Thursday, 31 March 2011
A word of caution to the BEST project team
An Open Letter To Professor Richard Muller and Team relating to the Berkley Earth Surface Temperature project
Tips and Advice: Learning from past mistakes
Dear Professor Muller and Team,
If you want your Berkley Earth Surface Temperature project to succeed and become the center of attention you need to learn from the vast number of mistakes Hansen and Jones have made with their temperature records. To aid this task I created a point by point list for you.
1) Any errors, however inconsequential, will be taken Very Seriously and accusations of fraud will be made.
2) If you adjust the raw data we will accuse you of fraudulently fiddling the figures whilst cooking the books.
3) If you don't adjust the raw data we will accuse you of fraudulently failing to account for station biases and UHI.
4) Homogenization is what Enron did.
5) If you rely on CLIMAT messages for the monthly updates this will cause a sharp station count drop after the first month. If that happens we will accuse you of fraudulently deleting stations to produce warming.
6) If you ever modify your algorithm and rerun it over the data so that some past monthly values change, we will accuse you of fraudulently rewriting written history.
7) By all means publish all your source code, but we will still accuse you of hiding the methodology for your adjustments.
8) If you publish results to your website and errors are found, we will accuse you of a Very Serious Error irregardless of severity (see point #1) and bemoan the press release you made about your results even though you won't remember making any press release about your results.
9) With regard to point #8 above, at extra cost and time to yourself you must employ someone to thoroughly check each monthly update before is is published online, even if this delays publication of the results till the end of the month. You might be surprised at this because no-one actually relies on such freshly published data anyway and aren't the many eyes of blog audit better than a single pair of eyes? Well that's irrelevant. See points #1 and #8
10) If you don't publish results promptly at the start of the month on the public website, but instead say publish the results to a private site for checks to be performed before release, we will accuse you of engaging in unscientific-like secrecy and massaging the data behind closed doors.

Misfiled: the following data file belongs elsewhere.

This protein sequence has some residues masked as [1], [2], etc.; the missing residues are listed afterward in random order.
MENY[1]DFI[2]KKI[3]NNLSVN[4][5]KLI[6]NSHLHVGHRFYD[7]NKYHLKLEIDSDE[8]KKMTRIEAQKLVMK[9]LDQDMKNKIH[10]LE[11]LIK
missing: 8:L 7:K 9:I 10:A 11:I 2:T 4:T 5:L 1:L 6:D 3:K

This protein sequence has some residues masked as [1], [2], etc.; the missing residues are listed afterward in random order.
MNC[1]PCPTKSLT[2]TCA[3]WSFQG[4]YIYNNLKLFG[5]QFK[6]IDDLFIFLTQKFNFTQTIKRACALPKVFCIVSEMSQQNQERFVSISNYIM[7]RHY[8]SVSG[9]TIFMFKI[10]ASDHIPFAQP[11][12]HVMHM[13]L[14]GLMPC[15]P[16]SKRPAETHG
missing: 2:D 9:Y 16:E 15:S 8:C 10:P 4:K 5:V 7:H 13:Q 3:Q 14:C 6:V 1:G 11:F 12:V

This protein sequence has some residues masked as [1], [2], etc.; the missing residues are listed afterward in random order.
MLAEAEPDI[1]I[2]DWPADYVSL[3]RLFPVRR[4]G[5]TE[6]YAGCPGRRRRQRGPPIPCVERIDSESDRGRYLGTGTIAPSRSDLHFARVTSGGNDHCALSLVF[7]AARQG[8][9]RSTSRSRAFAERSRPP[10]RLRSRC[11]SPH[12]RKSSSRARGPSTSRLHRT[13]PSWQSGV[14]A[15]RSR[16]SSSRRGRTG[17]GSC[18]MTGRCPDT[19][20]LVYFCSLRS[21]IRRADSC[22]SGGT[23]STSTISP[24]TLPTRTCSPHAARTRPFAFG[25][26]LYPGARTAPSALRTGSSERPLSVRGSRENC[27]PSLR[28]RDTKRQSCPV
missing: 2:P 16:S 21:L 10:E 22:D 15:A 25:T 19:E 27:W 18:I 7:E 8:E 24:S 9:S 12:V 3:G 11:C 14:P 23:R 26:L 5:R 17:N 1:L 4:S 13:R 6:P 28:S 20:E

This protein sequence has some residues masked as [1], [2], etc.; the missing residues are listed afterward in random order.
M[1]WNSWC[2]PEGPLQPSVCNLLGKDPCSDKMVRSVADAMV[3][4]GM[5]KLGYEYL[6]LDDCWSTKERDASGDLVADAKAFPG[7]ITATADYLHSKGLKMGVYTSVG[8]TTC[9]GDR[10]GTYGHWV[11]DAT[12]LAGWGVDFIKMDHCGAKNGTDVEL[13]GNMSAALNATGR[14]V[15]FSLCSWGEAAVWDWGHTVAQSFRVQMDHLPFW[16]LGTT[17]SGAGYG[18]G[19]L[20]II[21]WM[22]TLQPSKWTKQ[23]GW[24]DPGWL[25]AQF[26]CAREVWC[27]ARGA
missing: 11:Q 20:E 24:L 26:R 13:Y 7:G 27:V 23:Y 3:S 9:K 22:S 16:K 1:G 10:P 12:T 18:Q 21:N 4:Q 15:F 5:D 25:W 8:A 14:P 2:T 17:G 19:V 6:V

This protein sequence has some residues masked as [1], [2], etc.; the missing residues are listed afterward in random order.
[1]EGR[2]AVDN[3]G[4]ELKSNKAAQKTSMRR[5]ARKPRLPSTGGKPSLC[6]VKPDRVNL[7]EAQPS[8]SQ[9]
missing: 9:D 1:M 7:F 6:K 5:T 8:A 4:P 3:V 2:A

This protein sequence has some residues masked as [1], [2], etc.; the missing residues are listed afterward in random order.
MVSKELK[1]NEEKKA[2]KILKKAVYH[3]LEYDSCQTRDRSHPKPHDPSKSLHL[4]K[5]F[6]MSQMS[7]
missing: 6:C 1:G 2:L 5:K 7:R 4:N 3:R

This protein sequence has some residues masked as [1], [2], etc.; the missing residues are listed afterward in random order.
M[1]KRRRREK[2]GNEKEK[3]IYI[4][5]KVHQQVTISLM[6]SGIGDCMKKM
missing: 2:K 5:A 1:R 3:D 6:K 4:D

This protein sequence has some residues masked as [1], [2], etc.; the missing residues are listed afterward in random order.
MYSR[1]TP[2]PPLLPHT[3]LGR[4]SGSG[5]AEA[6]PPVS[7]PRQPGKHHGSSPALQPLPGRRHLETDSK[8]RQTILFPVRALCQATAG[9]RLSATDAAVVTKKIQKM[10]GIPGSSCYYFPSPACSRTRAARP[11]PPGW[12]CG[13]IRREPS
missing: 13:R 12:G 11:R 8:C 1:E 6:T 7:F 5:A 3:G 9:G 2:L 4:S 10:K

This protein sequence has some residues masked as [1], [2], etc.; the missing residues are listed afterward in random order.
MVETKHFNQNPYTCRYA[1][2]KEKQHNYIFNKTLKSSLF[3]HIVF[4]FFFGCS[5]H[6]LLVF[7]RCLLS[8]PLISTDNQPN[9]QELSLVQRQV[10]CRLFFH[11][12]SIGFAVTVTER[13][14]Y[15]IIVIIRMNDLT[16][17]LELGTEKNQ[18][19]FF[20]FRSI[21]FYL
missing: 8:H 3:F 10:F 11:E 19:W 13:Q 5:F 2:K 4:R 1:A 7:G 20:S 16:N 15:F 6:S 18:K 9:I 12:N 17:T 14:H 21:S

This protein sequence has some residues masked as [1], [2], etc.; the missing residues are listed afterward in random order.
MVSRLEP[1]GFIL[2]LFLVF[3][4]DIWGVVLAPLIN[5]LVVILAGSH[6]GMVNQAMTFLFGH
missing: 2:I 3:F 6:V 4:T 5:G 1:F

11) You can never adjust enough for UHI unless your record shows cooling.
12) You better not be using stations at airports. You'll find out why if you do.
13) You don't need to adjust for Time of Observation bias. That's the upwards one isn't it? Well we couldn't give a shit about that.
14) If any region/station shows a warming trend that doesn't match the raw data, and we can't understand why, we will accuse you of fraud and dismiss the entire record. Don't expect us to have to read anything to understand results.
15) You must provide all input datasets on your website. It's no good referencing NOAAs site and saying they "own" the GHCN data for example. I don't want their GHCN raw temperatures file, I want the one on your hard drive which you used for the analysis, even if you claim they are the same. If you don't do this we will accuse you of hiding the data and preventing us checking your results.
16) You are to blame for any station data your team uses. If we find out that a station you use is next to an AC Unit, we will conclude you personally planted the thermometer there to deliberately get warming.
17) We will treat your record as if no alternative exists. As if your record is the make or break of Something Really Important (see point #1) and we just can't check the results in any other way.
18) Always wear a lab coat while running your algorithm. I don't really know about the practicalities of how science is practiced in real life, but you sure as hell better meet the expectations I have gleaned off TV. Especially when this is science that is so important (see point #17).
20) A Stationary Audit should be completed prior to and after all work.
21) Your work is important (see point #17) so it bears special scrutiny - that's why our role as auditors is so important.
22) We don't need any scrutiny because our role isn't important.
23) In the unlikely event that I haven't wasted enough of your time forcing you to comply with the above rules, I also demand to see all emails you have sent or will send during the period 1950 to 2050 that contain any of these keywords
Any accusations of fraud and wrong-doing aimed at your team will be initially posted on blogs and in the media but will be eventually compiled by our think-tanks into glossy brochures. We don't check our own claims much.
You of course have nothing to lose and a lot to gain in this endeavor!
Update: Additional advice from commenters:
24. In the event that you comply with all of the above, we will point out that a mere hundred-odd years of data is irrelevant next to the 4.5 billion year history of Earth. So why do you even bother?